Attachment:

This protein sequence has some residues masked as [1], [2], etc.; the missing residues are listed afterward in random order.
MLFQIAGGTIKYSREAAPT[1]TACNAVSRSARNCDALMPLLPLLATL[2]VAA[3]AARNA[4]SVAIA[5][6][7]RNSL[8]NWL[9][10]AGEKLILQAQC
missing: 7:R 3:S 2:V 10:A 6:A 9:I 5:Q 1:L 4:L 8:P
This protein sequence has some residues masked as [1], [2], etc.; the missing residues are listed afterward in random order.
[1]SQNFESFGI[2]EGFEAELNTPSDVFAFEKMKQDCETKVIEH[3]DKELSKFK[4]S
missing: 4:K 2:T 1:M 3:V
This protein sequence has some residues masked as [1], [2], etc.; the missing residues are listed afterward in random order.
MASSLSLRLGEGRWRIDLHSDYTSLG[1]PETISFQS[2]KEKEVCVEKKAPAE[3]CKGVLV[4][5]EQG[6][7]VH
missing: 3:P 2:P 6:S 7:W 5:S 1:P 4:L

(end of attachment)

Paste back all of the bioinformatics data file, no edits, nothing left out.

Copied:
This protein sequence has some residues masked as [1], [2], etc.; the missing residues are listed afterward in random order.
MLFQIAGGTIKYSREAAPT[1]TACNAVSRSARNCDALMPLLPLLATL[2]VAA[3]AARNA[4]SVAIA[5][6][7]RNSL[8]NWL[9][10]AGEKLILQAQC
missing: 7:R 3:S 2:V 10:A 6:A 9:I 5:Q 1:L 4:L 8:P
This protein sequence has some residues masked as [1], [2], etc.; the missing residues are listed afterward in random order.
[1]SQNFESFGI[2]EGFEAELNTPSDVFAFEKMKQDCETKVIEH[3]DKELSKFK[4]S
missing: 4:K 2:T 1:M 3:V
This protein sequence has some residues masked as [1], [2], etc.; the missing residues are listed afterward in random order.
MASSLSLRLGEGRWRIDLHSDYTSLG[1]PETISFQS[2]KEKEVCVEKKAPAE[3]CKGVLV[4][5]EQG[6][7]VH
missing: 3:P 2:P 6:S 7:W 5:S 1:P 4:L